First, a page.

With PS4 coming out, the firm remains committed to the console. A trailer for The Last of Us was shown, and one for Puppeteer. Japan Studio’s Rain was also shown alongside Beyond: Two Souls and Gran Turismo 6.
Batman: Arkham Origins was also shown, it’s out October 25 you know. Knightfall (nightfall?) downloadable content and the 1960′s TV Batman costume will be exclusive to PS3.
These are just some of the 300 titles by the end of the year. “Not too shabby for a seven year old platform,” said Tretton. No kidding.
Developers teasing new games in current games is nothing new, and something Naughty Dog did with The Last of Us in Uncharted 3. It’s possible the developer is doing it again with Savage Starlight, a comic/movie poster which shows up in The Last of Us. Then again, it could just be that – a comic and a movie implemented into a game which takes place in a world where movies and comics were once, well things. You decide. It could be nothing. Via: NeoGAF,AGB.
The Last of Us reviews have begun, and we’re compiling all the scores here for your reading pleasure.
Stace has delivered a superb write up of Naughty Dog’s bleak epic here, check it out.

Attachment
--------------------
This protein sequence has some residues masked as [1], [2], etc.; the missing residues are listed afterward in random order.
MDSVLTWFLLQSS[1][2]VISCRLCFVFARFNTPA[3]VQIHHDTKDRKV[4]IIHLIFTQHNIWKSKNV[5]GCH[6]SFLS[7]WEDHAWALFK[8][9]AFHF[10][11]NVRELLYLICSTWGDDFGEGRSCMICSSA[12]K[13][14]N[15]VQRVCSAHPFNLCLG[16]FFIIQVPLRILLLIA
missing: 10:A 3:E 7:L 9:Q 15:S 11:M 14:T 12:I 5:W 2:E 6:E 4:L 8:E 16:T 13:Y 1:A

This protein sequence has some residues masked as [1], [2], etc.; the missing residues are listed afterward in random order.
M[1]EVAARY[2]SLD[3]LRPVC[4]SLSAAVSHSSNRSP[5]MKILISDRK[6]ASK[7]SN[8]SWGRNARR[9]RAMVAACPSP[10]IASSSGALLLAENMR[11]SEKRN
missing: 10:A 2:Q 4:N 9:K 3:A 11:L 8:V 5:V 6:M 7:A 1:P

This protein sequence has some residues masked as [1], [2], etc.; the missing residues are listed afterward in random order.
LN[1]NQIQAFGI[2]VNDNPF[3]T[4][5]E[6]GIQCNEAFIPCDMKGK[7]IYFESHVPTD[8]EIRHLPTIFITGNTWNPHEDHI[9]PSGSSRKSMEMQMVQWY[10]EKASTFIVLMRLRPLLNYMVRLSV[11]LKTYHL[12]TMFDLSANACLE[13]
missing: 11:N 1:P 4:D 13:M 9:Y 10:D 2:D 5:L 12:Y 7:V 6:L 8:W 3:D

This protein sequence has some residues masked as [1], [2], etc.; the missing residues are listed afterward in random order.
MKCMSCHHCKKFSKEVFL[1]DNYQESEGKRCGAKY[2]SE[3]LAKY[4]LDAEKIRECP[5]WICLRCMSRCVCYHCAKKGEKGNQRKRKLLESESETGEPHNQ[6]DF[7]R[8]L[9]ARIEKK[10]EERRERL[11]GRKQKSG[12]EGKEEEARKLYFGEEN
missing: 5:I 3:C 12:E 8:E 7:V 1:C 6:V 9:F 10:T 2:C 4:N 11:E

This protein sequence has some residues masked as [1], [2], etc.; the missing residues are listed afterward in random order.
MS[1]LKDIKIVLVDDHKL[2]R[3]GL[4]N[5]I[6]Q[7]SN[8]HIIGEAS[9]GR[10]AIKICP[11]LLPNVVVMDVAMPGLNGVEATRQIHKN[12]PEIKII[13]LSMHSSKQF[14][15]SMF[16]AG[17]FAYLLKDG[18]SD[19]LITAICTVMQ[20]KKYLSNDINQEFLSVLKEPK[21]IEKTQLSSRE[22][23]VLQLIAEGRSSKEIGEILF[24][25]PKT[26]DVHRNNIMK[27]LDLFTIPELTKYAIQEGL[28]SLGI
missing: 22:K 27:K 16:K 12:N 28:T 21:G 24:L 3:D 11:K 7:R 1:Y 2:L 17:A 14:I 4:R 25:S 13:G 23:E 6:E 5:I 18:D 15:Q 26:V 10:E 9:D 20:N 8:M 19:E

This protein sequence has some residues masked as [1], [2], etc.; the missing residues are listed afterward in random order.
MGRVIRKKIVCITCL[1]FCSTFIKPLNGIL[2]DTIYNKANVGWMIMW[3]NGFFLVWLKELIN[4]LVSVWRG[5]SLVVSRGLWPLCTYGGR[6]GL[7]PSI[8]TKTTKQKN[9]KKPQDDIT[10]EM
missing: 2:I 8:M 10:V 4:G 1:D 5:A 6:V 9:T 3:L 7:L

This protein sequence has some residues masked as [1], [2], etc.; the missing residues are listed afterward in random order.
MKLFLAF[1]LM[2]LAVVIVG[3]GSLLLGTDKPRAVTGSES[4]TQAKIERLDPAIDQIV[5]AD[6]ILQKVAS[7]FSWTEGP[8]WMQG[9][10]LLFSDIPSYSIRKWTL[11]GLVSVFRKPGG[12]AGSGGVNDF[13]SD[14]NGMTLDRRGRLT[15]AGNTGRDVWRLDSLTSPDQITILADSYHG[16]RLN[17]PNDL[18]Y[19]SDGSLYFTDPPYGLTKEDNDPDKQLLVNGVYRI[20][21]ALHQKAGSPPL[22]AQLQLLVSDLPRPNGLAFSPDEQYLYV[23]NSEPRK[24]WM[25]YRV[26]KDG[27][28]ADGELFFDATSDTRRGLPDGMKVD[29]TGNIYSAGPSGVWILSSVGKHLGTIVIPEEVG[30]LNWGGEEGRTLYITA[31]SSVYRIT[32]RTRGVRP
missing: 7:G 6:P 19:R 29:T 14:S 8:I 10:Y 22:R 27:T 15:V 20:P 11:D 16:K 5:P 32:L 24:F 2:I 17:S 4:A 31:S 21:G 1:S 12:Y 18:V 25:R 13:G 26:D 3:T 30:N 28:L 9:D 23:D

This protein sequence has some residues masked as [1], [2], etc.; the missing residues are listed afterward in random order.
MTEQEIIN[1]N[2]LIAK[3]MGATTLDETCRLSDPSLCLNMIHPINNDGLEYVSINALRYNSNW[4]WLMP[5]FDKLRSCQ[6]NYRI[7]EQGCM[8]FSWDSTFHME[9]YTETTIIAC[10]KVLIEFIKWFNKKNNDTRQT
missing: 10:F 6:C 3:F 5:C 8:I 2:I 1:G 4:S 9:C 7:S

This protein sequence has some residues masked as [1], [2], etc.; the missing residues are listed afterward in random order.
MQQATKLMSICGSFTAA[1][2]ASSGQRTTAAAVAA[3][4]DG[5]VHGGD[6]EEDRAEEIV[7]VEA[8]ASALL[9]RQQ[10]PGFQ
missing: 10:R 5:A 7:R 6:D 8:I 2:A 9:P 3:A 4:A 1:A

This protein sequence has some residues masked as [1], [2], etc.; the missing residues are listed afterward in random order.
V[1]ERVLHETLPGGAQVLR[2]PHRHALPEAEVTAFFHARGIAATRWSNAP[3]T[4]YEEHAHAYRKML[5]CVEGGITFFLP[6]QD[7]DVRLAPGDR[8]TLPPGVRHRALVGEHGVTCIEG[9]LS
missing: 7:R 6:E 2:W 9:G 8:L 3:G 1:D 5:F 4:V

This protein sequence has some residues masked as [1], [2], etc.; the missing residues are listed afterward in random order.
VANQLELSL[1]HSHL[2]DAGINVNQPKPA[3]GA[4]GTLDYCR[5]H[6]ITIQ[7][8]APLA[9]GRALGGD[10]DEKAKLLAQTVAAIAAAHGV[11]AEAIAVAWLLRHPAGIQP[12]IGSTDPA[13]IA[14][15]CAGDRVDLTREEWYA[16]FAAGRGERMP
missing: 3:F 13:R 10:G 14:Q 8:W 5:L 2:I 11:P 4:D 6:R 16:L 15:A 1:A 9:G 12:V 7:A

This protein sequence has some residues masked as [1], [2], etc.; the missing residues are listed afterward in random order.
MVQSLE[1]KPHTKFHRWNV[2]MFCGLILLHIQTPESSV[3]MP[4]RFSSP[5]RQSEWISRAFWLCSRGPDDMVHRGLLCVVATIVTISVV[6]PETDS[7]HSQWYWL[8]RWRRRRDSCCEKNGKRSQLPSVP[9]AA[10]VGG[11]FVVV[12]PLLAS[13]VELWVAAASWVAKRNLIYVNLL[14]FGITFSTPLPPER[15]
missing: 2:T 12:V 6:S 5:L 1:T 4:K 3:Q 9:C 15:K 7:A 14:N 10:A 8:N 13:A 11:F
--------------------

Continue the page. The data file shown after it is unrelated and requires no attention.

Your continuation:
Now then, on to those all-important scores:
OPM – 10/10
Eurogamer – 10/10
CVG – 10/10
IGN – 10/10
Kotaku – ‘Yes’
TheSixthAxis – 10/10
Shacknews – ‘No Score’
Destructoid – 10/10
NowGamer – 8.5/10
Videogamer – 10/10
Polygon – 7.5/10
Digital Spy – 5/5
Edge – 10/10
Gamespot – 8/10
GodIsAGeek – 10/10
Push Square – 10/10
New Game Network – 83/100
GamingBolt – 10/10
GiantBomb – 5/5
Zing.cz – 8/10
ShopTo – No Score
We’re adding scores as we go, but if you have one we’ve missed please add it below.
The Last of Us stands as the culmination of the developer Naughty Dog’s journey from the creator of Sony’s erstwhile bandicoot mascot to a master of interactive story-telling. You really should play it.
The Last of Us
The Last of Us is developed by Naughty Dog, the developer responsible for Crash Bandicoot, Jak and Daxter and Uncharted. It is set for release worldwide on Friday June 14 and is exclusive to PS3.
Protagonists Joel and Ellie are voiced by seasoned voice artist Troy “Booker DeWitt” Baker and video game debutant Ashley Johnson. Other seasoned-hands also make an appearance.
The musical score for The Last of Us is composed by Gustavo Alfredo Santaolalla, who won two film Oscars for his work on Brokeback Mountain and Babel.
A piece of concept art from The Last of Us has been included in the tenth annual Into the Pixel exhibition. It’s one of over two hundred pieces that can be unlocked upon completion of the game.